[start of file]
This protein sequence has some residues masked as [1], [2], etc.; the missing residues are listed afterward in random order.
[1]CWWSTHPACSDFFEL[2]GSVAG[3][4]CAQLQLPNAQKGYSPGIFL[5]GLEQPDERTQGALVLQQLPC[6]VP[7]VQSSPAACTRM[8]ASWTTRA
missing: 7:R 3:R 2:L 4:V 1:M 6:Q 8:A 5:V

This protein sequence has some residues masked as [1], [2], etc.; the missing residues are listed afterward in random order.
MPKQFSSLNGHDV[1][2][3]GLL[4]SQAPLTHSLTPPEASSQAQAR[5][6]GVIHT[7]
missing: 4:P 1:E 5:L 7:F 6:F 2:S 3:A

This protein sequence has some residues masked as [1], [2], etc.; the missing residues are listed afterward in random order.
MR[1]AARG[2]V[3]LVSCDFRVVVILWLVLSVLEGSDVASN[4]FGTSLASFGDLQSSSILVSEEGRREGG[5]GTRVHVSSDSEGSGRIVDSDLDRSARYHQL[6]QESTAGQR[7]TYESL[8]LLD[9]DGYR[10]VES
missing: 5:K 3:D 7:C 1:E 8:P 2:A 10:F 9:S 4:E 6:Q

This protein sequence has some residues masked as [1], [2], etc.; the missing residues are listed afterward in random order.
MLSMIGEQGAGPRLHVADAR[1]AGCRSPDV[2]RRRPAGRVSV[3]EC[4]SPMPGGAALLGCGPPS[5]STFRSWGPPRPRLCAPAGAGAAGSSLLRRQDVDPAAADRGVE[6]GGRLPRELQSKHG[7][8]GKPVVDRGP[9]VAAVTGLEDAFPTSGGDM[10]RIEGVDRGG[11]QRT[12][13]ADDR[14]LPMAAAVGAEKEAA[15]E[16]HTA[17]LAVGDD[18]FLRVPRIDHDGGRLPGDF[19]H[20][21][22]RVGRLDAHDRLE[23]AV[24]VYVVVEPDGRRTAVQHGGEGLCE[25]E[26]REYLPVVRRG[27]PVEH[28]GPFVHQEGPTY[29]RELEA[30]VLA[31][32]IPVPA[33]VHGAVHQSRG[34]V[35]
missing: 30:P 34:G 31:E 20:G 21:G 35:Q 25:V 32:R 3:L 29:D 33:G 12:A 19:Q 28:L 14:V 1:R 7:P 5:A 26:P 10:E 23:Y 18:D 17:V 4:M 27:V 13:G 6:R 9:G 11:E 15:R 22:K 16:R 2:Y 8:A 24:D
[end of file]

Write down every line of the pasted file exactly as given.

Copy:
This protein sequence has some residues masked as [1], [2], etc.; the missing residues are listed afterward in random order.
[1]CWWSTHPACSDFFEL[2]GSVAG[3][4]CAQLQLPNAQKGYSPGIFL[5]GLEQPDERTQGALVLQQLPC[6]VP[7]VQSSPAACTRM[8]ASWTTRA
missing: 7:R 3:R 2:L 4:V 1:M 6:Q 8:A 5:V

This protein sequence has some residues masked as [1], [2], etc.; the missing residues are listed afterward in random order.
MPKQFSSLNGHDV[1][2][3]GLL[4]SQAPLTHSLTPPEASSQAQAR[5][6]GVIHT[7]
missing: 4:P 1:E 5:L 7:F 6:F 2:S 3:A

This protein sequence has some residues masked as [1], [2], etc.; the missing residues are listed afterward in random order.
MR[1]AARG[2]V[3]LVSCDFRVVVILWLVLSVLEGSDVASN[4]FGTSLASFGDLQSSSILVSEEGRREGG[5]GTRVHVSSDSEGSGRIVDSDLDRSARYHQL[6]QESTAGQR[7]TYESL[8]LLD[9]DGYR[10]VES
missing: 5:K 3:D 7:C 1:E 8:P 2:A 10:F 9:S 4:E 6:Q

This protein sequence has some residues masked as [1], [2], etc.; the missing residues are listed afterward in random order.
MLSMIGEQGAGPRLHVADAR[1]AGCRSPDV[2]RRRPAGRVSV[3]EC[4]SPMPGGAALLGCGPPS[5]STFRSWGPPRPRLCAPAGAGAAGSSLLRRQDVDPAAADRGVE[6]GGRLPRELQSKHG[7][8]GKPVVDRGP[9]VAAVTGLEDAFPTSGGDM[10]RIEGVDRGG[11]QRT[12][13]ADDR[14]LPMAAAVGAEKEAA[15]E[16]HTA[17]LAVGDD[18]FLRVPRIDHDGGRLPGDF[19]H[20][21][22]RVGRLDAHDRLE[23]AV[24]VYVVVEPDGRRTAVQHGGEGLCE[25]E[26]REYLPVVRRG[27]PVEH[28]GPFVHQEGPTY[29]RELEA[30]VLA[31][32]IPVPA[33]VHGAVHQSRG[34]V[35]
missing: 30:P 34:G 31:E 20:G 21:G 35:Q 25:V 32:R 3:L 29:D 33:G 12:A 19:Q 28:L 14:V 1:R 7:P 5:A 26:P 10:E 23:Y 18:D 17:V 4:M 27:V 13:G 6:R 9:G 11:E 15:R 22:K 16:R 2:Y 8:A 24:D